Abstract: Léonce Petit stands out for broadening the horizon of cartooning, both figuratively and literally. Recognized as a master in capturing the essence of rural life in lithographs and comic strips, Petit introduced landscape art and a fresh outlook on country folks to press cartooning. From 1863 to 1884, he delivered his gentle satire through a series of genre scenes known as Les bonnes gens de province (the good people of our provinces) and comic strips published as Histoires campagnardes (country tales). His captioned genre scenes were more poetic and naturalistic than the rest of the Journal amusant that hosted them; they swarm with action in comparison with the pictorial physiologies that had preceded them for three decades. His comic strips carried a sense of realism that did not exist in a narrative form then focused on caricatural characters.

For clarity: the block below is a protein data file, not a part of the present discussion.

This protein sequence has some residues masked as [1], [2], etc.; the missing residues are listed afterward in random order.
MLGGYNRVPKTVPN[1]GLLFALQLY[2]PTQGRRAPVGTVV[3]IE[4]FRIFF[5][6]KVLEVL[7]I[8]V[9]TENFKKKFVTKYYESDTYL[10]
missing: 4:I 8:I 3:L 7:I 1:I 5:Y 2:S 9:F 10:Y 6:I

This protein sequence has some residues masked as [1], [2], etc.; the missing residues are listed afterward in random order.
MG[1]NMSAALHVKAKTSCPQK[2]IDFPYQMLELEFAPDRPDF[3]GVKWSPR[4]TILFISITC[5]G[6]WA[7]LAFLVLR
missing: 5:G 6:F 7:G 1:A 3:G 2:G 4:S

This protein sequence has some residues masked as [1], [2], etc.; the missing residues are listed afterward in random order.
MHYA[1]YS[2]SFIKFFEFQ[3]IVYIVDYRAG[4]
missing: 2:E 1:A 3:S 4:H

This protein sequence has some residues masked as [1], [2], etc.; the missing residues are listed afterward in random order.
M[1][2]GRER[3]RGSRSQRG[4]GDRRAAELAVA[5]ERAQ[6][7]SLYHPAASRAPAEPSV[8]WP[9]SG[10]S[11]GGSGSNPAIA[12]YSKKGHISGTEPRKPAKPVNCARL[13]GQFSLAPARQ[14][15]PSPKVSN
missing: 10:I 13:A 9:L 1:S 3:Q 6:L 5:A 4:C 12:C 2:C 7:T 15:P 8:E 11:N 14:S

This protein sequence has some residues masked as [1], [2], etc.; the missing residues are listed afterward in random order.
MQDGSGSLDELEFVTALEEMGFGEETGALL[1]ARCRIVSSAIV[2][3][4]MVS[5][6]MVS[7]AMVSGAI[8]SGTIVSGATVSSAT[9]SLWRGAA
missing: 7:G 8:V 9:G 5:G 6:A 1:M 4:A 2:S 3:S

This article highlights the singularity of Petit’s visual/textual narrative strategies and examines his work in relation to its cultural environment. Petit’s cartooning is relevant to issues at the core of today’s research on the comic strip, but his memory was not always kept well. This study notably aims to rectify an unreliable characterization that has followed his remembrance since the turn of the twentieth century. We retrace the evolution of his work and map out a network of influences and confluences in cartooning, literature, and painting that make it a rare body of poetic realism for nineteenth-century word/image studies. In the end, Léonce Petit’s work is a largely unrecognized landmark in French-language comic-strip history and in the history of cartooning as a whole.